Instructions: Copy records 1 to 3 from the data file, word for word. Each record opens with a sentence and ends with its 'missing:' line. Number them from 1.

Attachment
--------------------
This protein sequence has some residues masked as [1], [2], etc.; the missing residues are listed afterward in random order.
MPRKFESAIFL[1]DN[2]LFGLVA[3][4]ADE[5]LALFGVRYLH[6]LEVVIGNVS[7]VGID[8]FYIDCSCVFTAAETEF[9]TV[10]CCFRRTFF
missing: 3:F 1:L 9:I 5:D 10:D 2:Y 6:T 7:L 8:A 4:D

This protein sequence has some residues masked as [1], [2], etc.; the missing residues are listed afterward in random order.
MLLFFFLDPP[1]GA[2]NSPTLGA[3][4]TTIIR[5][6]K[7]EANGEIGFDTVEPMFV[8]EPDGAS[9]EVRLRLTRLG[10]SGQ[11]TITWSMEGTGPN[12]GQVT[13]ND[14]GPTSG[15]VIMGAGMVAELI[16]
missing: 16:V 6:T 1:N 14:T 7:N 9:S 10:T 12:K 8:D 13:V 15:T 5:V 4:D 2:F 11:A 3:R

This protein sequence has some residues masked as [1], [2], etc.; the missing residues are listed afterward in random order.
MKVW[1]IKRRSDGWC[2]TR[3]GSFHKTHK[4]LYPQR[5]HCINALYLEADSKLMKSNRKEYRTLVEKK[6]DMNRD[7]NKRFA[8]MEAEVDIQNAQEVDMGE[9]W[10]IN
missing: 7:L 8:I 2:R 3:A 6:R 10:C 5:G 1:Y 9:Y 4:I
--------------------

This protein sequence has some residues masked as [1], [2], etc.; the missing residues are listed afterward in random order.
MPRKFESAIFL[1]DN[2]LFGLVA[3][4]ADE[5]LALFGVRYLH[6]LEVVIGNVS[7]VGID[8]FYIDCSCVFTAAETEF[9]TV[10]CCFRRTFF
missing: 3:F 1:L 9:I 5:D 10:D 2:Y 6:T 7:L 8:A 4:D

This protein sequence has some residues masked as [1], [2], etc.; the missing residues are listed afterward in random order.
MLLFFFLDPP[1]GA[2]NSPTLGA[3][4]TTIIR[5][6]K[7]EANGEIGFDTVEPMFV[8]EPDGAS[9]EVRLRLTRLG[10]SGQ[11]TITWSMEGTGPN[12]GQVT[13]ND[14]GPTSG[15]VIMGAGMVAELI[16]
missing: 16:V 6:T 1:N 14:T 7:N 9:S 10:T 12:K 8:D 13:V 15:T 5:V 4:D 2:F 11:A 3:R

This protein sequence has some residues masked as [1], [2], etc.; the missing residues are listed afterward in random order.
MKVW[1]IKRRSDGWC[2]TR[3]GSFHKTHK[4]LYPQR[5]HCINALYLEADSKLMKSNRKEYRTLVEKK[6]DMNRD[7]NKRFA[8]MEAEVDIQNAQEVDMGE[9]W[10]IN
missing: 7:L 8:I 2:R 3:A 6:R 10:C 5:G 1:Y 9:Y 4:I